Utopia, Limited

At the Loeb Drama Center Through Saturday, and Dec. 9-12

More than once, people have come up to me on the street and said of Timothy Swazey (rhymes with "crazy") Mayer, director and choreographer of this amazing production of Gilbert and Sullivan's Utopia Limited, or The Flowers of Progress,--more than once, they have said:

"To know him is to love him."

Before last night I could never put my finger on just why that was true. Now it is clear. T. Swazey Mayer lives in the spirit of Gilbert and Sullivan.

He has puffed Utopia, Limitedinto the brightest, most bouyant, and most opulent Gilbert and Sullivan balloon I have seen.

He has had superb assistance. Producer Herbert J. Motley, Jr., must have coughed up a tubercular amount of cash to pay for Lewis H. Smith's dazzlingly varied, fresh, and luxurious costumes. The colorful, lively stage settings of Marjorie Ingalls and William S. Carter turned the vast desert of the Loeb main stage into the intimate oasis G&S; fans remember the Agassiz stage to have been. The Adams House Lighting Society, in addition to ordinary competence, supplied some extra effects which I will not spoil by recounting here.

But what did this fellow Swazey Mayer do? He strewed the opening scene with lovely, halfnaked things (girls, in case that leaves any ambiguity for the Allen Ginsberg set). For every occasion and for every character he created dances that showed the genetic influence of vaudeville, the Charleston, the Hasty Pudding, and Sergei Pavlovich Diaghilev. By some particularly brilliant stroke, he cast John Lithgow as Paramount the First, King of Utopia.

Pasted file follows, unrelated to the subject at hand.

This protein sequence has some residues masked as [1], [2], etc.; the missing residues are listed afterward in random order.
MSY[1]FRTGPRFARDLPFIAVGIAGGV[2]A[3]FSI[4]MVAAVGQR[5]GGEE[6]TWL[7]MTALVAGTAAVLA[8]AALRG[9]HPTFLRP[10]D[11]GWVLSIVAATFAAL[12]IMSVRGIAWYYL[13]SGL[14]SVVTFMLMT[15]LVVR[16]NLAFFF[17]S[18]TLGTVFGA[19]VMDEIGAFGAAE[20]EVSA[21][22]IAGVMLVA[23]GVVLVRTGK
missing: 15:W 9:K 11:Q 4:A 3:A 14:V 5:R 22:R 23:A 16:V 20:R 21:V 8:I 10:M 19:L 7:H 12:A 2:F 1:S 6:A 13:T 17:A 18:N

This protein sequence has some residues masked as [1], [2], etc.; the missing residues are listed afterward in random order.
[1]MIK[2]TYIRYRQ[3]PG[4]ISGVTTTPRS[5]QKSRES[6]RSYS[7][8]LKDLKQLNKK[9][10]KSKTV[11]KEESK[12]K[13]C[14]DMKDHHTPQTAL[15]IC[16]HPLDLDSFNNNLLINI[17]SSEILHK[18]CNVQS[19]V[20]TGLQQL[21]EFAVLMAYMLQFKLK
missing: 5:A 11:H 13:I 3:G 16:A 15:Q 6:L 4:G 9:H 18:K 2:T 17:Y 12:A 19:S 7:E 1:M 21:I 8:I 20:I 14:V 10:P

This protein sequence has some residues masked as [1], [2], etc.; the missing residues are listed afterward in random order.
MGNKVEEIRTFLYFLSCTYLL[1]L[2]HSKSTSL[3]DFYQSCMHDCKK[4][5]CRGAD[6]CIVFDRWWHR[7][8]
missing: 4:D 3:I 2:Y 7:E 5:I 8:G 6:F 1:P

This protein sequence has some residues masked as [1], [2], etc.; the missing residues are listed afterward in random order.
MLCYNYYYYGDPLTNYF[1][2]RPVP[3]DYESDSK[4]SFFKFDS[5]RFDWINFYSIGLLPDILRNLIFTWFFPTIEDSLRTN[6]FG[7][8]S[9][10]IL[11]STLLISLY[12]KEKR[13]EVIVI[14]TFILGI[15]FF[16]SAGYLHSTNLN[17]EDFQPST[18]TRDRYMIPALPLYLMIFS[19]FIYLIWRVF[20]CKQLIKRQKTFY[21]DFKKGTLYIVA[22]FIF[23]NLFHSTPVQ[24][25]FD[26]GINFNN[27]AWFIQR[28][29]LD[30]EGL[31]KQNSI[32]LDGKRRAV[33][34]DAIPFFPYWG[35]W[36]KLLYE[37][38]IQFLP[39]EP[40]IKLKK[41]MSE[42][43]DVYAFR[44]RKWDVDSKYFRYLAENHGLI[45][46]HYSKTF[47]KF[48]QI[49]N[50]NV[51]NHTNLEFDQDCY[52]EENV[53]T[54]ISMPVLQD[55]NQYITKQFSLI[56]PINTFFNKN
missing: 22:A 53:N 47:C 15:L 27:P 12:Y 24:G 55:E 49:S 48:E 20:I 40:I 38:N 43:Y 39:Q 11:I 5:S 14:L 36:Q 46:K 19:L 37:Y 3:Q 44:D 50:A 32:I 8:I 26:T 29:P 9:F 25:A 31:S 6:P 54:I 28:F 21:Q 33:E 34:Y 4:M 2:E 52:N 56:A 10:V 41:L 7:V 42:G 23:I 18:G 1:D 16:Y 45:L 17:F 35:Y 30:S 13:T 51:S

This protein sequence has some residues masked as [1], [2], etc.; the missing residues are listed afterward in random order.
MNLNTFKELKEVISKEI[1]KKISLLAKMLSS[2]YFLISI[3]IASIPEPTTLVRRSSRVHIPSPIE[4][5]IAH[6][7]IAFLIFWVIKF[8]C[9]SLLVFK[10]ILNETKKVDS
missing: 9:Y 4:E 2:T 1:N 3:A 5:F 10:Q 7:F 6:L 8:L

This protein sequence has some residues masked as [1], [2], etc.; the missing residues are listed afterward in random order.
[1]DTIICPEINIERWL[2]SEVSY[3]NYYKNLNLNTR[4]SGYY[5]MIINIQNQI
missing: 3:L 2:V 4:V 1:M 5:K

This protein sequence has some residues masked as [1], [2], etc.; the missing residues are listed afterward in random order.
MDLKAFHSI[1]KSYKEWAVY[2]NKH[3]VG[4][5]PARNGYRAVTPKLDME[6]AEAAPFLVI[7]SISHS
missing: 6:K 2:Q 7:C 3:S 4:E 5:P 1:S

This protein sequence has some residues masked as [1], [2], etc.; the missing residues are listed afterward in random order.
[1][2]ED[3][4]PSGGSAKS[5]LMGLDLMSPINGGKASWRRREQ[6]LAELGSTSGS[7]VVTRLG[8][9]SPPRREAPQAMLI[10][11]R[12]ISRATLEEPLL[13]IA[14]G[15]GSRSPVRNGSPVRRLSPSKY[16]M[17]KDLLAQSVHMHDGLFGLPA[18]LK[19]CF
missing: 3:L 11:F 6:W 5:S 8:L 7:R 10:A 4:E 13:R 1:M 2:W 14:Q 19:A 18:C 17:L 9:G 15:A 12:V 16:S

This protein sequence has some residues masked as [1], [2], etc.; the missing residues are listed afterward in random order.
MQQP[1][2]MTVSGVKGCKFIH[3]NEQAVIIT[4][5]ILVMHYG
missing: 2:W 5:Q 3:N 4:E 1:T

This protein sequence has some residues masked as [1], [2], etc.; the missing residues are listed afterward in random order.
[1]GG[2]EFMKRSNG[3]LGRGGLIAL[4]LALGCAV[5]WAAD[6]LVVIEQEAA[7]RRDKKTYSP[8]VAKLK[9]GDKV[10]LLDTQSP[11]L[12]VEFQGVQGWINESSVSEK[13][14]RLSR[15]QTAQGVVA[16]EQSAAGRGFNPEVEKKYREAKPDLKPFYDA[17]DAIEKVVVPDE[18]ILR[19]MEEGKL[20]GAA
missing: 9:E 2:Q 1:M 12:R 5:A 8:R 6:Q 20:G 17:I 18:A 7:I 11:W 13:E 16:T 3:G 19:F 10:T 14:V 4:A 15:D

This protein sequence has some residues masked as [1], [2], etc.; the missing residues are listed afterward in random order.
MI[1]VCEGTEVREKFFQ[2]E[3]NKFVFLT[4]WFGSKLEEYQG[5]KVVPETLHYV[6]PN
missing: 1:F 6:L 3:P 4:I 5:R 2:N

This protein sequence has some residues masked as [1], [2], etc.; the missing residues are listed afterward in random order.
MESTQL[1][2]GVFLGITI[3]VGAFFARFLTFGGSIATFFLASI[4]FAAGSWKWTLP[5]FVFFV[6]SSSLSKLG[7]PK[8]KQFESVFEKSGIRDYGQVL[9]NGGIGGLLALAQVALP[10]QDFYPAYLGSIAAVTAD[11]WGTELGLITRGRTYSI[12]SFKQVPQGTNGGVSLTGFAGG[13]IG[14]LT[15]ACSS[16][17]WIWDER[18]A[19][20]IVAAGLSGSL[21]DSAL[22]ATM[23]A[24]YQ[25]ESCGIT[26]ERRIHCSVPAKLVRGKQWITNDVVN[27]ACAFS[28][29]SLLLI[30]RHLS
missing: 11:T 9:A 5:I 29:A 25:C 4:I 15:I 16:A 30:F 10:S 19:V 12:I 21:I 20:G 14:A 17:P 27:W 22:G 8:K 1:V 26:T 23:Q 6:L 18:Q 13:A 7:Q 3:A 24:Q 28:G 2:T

As a despot, John Lithgow comes on weak. His voice is distinguished neither for its volume nor timbre on first hearing. Yet that voice proves wondrously appropriate for Utopia's dynamitable despotism; if the king commits any improprieties, the Public Exploder will blow him up.

The Public Exploder (Mark Bramhall) and the two wise men who watched for royal abuses (Daniel Goodenough, Michael Sargent) made a delightful, villainous trio. The remainder of the absurdly large cast (numbering 17, plus a chorus of 26) was inspired.

The performance of the music, however, was awful. By some boobery within the theatrical community, the G&S; orchestra had to compete for players with Cosi Fan Tutte. It lost.

Suggestions for Mr. Raymond W. Donnell, musical director: Tune the orchestra. Hire another violinist, you're getting your money's worth out of the one I could hear. Tell the actors not to watch you, but to listen to the orchestra (this should increase co-ordination of singers and orchestra, and improve the acting). Ask Miss Janet Walker, who has the best voice in the cast, to sing in English, not Utopian. And tune the orchestra.

With these improvements, Timothy S. Mayer's Utopia, Limited, will be close to perfect and I will have to go see it again.